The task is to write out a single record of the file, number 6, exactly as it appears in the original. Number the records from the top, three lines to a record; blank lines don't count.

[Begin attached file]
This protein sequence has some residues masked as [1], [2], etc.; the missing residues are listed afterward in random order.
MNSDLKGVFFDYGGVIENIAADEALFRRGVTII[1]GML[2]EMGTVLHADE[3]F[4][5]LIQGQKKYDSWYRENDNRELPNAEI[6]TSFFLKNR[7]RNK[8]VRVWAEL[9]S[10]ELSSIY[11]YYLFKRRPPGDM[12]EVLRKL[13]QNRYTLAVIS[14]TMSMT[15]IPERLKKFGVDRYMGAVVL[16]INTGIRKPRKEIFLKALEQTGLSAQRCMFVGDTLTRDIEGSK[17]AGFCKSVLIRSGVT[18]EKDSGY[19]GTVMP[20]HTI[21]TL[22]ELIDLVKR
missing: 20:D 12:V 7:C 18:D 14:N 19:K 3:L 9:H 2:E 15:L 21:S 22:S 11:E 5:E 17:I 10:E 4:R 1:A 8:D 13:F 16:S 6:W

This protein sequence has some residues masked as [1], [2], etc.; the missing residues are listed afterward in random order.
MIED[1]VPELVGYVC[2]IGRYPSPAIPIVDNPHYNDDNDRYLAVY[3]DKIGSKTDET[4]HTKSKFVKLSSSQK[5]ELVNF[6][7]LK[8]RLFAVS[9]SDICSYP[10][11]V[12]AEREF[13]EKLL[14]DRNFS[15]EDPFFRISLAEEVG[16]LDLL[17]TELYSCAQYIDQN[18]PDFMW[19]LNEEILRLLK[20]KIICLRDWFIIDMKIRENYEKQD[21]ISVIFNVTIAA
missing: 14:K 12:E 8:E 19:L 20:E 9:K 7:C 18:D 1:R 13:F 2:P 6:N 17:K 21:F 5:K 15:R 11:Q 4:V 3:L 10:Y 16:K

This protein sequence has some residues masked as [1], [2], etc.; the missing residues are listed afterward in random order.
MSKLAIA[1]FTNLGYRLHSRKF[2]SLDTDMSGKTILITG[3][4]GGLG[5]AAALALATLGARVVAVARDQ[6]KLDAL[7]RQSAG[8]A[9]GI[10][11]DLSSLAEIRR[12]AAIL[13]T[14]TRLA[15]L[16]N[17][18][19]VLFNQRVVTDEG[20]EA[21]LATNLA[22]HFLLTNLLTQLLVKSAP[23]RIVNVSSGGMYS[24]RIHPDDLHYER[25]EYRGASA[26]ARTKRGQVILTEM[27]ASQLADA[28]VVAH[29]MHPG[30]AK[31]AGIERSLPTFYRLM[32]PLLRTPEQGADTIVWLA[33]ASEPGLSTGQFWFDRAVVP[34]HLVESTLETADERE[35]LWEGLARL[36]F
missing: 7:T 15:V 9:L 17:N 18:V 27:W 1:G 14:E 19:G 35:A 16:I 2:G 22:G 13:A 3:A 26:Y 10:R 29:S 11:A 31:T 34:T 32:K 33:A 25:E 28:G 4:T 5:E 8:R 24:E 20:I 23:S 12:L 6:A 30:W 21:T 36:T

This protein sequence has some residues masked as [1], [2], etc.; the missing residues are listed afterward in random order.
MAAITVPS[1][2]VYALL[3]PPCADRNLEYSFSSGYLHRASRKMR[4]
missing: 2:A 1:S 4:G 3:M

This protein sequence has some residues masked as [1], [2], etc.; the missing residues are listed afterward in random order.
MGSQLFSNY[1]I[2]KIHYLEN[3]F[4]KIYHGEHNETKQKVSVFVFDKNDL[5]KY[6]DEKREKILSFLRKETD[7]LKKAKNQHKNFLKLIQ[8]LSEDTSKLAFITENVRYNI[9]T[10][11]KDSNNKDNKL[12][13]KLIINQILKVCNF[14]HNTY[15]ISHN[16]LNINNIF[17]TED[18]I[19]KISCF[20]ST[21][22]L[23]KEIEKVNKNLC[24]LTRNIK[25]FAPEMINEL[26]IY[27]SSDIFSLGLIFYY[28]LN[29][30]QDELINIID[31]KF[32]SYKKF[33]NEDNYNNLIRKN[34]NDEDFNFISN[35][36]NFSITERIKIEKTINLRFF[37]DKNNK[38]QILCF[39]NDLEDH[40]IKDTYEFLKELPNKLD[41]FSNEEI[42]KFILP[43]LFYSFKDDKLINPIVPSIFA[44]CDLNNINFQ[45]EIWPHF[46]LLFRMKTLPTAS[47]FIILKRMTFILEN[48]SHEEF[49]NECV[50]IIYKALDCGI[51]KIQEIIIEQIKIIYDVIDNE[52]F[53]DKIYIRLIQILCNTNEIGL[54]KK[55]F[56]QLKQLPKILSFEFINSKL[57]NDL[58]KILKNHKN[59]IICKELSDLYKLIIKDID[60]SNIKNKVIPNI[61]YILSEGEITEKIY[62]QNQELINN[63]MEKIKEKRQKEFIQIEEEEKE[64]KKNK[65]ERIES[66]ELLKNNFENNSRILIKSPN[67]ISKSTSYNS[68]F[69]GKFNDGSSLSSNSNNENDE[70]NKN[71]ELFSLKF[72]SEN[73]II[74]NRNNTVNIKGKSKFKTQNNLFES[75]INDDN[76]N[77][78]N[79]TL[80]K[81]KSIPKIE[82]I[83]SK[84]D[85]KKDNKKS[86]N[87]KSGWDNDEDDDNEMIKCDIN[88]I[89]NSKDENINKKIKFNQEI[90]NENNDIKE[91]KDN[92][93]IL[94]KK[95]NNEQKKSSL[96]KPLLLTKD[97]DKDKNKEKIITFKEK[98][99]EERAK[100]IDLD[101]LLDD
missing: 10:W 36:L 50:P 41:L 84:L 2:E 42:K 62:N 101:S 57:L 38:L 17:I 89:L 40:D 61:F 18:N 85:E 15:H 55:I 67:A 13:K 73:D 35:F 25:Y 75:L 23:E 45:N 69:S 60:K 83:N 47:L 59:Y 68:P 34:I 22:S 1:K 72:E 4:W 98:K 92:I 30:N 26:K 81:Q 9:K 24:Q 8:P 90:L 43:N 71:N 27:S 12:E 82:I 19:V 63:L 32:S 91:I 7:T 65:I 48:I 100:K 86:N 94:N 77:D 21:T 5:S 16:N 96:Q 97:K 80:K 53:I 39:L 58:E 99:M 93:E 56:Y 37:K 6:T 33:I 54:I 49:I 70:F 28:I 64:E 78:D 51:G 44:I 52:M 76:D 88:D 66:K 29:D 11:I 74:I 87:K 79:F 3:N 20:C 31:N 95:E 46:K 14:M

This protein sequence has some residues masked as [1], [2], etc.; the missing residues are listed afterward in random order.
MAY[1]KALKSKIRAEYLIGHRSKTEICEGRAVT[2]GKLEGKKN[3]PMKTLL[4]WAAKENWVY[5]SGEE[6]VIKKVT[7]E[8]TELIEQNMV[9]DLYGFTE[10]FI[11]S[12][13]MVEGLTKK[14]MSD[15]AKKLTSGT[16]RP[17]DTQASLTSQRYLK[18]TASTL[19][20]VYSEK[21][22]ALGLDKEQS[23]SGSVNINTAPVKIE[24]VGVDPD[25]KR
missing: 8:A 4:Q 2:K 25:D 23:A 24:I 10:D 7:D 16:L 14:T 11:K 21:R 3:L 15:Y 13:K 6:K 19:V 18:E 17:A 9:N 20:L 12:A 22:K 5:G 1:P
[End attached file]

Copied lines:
This protein sequence has some residues masked as [1], [2], etc.; the missing residues are listed afterward in random order.
MAY[1]KALKSKIRAEYLIGHRSKTEICEGRAVT[2]GKLEGKKN[3]PMKTLL[4]WAAKENWVY[5]SGEE[6]VIKKVT[7]E[8]TELIEQNMV[9]DLYGFTE[10]FI[11]S[12][13]MVEGLTKK[14]MSD[15]AKKLTSGT[16]RP[17]DTQASLTSQRYLK[18]TASTL[19][20]VYSEK[21][22]ALGLDKEQS[23]SGSVNINTAPVKIE[24]VGVDPD[25]KR
missing: 8:A 4:Q 2:K 25:D 23:A 24:I 10:D 7:D 16:L 14:T 11:K 21:R 3:L 15:Y 13:K 6:K 19:V 18:E 17:A 9:N 20:L 12:A 22:K 5:G 1:P